This is also a really fun move to do with kids.  They love the idea of Creepy Crawlers, bug legs.  You know kids?  So many of them love anything to do with bugs.

So, I encourage you to do some Creepy Crawlers.  Especially if you work at a computer or do repetitive motions with your hands.  This will help keep them moving in different directions/ways.

So, did you try it?  See how easy it is?

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Shimmy From The Back

Posted by terrepruitt on September 3, 2013

I was looking for something to post about today and I thought, “Hmmm . . . . let’s check out the Nia 52 Moves list on my site and see what I have yet to write about.”  Much to my HUGE surprise, I have not posted about the shimmy.  I am shocked.  The shimmy is a very often used move in Nia Routines. . . heck, the shimmy is an often used dance move in many, many, many dances.  So I am shocked I have not addressed this before.  I think that the shimmy is somewhat misunderstood.  I believe, from what I have experienced, that many people think of the shimmy as a chest move.  I have sensed great hesitation in many people when it comes to executing the shimmy.  It seems as if people might consider it a boob shake.  Some women don’t want to do it and neither do some men.  I mean, why would either want to shake their breasts in a cardio dance exercise class?  To me, thinking it is a frontal shake is a misconception.  While, yes, for many people the front DOES shake and move in a shimmy, that is NOT where the concentration of the movement is.  The shimmy comes from the shoulder blades/back.

The Nia Technique Book* says:  “Vibrate and shake your shoulders, standing upright or moving front and back, as if you are shaking water off.”**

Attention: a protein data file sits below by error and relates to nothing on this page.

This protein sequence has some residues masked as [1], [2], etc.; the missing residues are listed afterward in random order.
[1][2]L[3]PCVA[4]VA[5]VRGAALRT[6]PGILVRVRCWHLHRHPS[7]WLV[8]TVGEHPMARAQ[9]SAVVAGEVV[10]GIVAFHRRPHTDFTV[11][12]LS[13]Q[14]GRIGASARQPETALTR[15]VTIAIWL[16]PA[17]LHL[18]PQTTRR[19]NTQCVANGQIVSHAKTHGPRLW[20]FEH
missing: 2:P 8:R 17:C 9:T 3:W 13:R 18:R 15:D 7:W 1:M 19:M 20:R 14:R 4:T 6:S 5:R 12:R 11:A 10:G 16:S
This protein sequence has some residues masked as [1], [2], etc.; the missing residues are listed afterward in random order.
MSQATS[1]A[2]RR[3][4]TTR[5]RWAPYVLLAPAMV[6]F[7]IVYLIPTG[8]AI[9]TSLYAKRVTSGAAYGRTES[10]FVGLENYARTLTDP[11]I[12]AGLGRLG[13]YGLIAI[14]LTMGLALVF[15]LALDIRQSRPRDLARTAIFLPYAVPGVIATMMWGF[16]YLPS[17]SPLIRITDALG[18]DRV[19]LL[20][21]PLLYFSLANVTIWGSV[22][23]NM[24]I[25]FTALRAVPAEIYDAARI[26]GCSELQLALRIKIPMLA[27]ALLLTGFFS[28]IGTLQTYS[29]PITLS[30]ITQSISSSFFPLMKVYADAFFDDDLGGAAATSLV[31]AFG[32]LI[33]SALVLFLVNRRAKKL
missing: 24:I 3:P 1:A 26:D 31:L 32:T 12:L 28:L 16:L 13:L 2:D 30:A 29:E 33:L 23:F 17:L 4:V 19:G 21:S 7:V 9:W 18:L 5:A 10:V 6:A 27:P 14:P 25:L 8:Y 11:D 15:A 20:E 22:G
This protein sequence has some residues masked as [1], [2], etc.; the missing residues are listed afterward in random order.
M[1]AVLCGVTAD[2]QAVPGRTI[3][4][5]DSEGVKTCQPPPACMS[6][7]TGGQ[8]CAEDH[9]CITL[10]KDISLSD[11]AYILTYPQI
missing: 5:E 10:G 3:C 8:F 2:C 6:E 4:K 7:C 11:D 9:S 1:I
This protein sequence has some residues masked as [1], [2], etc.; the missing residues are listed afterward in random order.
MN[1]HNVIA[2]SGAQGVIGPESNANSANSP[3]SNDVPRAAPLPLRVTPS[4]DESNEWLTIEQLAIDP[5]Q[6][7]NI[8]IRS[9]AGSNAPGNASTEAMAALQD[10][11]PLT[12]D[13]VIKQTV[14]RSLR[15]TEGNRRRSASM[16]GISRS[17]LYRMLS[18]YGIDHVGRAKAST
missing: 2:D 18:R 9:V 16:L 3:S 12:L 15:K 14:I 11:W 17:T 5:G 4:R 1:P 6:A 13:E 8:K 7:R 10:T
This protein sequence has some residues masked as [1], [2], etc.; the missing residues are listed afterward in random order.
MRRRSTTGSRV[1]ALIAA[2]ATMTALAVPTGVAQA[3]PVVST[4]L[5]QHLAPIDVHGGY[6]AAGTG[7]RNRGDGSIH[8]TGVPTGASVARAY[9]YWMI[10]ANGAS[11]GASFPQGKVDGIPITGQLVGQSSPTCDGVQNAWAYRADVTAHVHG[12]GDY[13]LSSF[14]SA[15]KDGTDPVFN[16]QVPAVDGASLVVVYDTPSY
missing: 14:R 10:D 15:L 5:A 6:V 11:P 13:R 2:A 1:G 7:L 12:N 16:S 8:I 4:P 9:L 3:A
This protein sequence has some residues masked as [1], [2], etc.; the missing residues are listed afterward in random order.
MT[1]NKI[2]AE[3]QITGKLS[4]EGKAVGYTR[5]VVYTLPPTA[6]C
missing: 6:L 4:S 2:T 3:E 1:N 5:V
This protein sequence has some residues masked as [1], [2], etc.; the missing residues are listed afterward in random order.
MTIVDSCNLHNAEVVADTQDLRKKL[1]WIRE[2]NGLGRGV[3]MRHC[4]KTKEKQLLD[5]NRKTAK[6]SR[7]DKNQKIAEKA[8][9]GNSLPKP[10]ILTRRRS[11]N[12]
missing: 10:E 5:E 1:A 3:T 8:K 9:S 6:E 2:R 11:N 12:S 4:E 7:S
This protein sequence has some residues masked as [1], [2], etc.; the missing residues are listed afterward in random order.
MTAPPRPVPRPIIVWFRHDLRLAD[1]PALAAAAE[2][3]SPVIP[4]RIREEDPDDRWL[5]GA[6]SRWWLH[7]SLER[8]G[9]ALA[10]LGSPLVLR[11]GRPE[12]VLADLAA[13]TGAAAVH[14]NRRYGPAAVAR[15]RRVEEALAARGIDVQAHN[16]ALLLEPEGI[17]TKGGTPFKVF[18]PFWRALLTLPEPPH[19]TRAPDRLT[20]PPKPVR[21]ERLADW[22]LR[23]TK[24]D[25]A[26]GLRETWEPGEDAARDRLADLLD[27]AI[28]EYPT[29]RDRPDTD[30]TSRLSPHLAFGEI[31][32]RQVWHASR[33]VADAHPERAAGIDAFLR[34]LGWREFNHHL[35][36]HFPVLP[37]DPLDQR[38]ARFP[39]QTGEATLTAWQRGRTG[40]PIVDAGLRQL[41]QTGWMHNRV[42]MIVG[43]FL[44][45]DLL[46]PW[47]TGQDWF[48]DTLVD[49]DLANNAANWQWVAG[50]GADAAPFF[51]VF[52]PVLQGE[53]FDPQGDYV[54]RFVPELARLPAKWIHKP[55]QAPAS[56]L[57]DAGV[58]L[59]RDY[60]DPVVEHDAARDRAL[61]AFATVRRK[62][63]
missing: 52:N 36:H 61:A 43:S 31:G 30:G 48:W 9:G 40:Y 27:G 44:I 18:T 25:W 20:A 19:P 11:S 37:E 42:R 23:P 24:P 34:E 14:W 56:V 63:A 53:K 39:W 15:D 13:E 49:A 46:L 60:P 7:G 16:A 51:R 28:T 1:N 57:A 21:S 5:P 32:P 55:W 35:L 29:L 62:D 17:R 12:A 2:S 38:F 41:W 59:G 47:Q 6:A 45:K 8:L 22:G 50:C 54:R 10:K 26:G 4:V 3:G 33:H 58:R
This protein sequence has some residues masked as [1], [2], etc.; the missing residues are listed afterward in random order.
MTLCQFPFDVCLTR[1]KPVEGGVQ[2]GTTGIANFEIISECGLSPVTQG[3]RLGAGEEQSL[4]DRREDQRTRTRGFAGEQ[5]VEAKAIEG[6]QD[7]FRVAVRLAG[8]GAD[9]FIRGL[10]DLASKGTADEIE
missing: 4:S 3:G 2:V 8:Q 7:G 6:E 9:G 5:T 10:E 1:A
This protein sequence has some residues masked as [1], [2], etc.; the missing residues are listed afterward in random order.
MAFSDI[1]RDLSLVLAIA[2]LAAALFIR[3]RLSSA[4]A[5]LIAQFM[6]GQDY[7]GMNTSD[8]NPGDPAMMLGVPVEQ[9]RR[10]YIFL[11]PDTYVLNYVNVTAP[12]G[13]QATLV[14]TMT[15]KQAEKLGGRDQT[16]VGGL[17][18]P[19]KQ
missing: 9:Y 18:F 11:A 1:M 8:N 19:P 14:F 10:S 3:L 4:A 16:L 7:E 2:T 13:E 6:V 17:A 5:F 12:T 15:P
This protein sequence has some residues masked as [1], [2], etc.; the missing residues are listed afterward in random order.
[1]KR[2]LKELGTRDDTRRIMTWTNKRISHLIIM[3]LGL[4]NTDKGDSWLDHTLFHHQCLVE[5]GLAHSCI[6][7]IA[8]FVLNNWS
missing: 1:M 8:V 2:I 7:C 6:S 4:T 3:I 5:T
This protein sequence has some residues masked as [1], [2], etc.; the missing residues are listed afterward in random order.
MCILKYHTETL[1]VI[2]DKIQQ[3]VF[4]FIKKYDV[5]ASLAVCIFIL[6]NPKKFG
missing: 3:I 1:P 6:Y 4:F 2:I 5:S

I think that once the focus of the move is taken off of the chest, some people feel more comfortable with the move.  It is not primarily moving your chest/breasts/boobs around.  It is moving your shoulders and your back.  Since our front is connected to the back, then, yes, our chest will move but the movement will be different than if you are purposefully just moving what is on the front side of your body.  There are several ways to learn and/or practice the shimmy, here is one.  First of all think: “BACK/SHOULDERS” not front of body.

With your thoughts and your intent shifted from the front to the back you can apply the correct motion.  One way to start from scratch with this move is to lie down.  Lie on your back, then lift one shoulder off the ground.  Push your shoulder blade forward, jutting your collarbone out.  Then bring that side back to the ground.  Then do the other side.  Push, jut, back down.  Now push the first side again and as you allow the shoulder to come to the earth push the other shoulder forward.  Continue to alternate.  Only allow one shoulder up at a time.  While you are pushing forward keep your shoulders down toward your hips (not down toward the ground).  Keep the space between your ears and your shoulders open.  So you are not shrugging your shoulders up to your ears, you are pushing them from the BACK to the sky.  Do this until you feel you have the sensation in your body that when you sit up you will still have the correct motion.  Vary the speed.  Play with the size of the movement.  Go for smooth and not jerky.

If you are not starting that far back, from scratch, then stand and concentrate on the shoulders going forward and back.  Again, keep the shoulders down.  This helps me with the forward back motion, otherwise they might start creeping up into that scrunching posture.  Eventually you will be able to just move your shoulders forward and back with nice relaxed (down) shoulders.  But in the beginning it might be something you have to think about in order to ensure the front back motion and not up and down.

This move is great for isolating the muscles that assist with good posture and balance.  It is also a great stress reliever.  It is fun to let out sound while you are shimmying.  You don’t even have to waver your voice if you are shimmying vigorously enough, the movement causes the waver.  FUN stuff!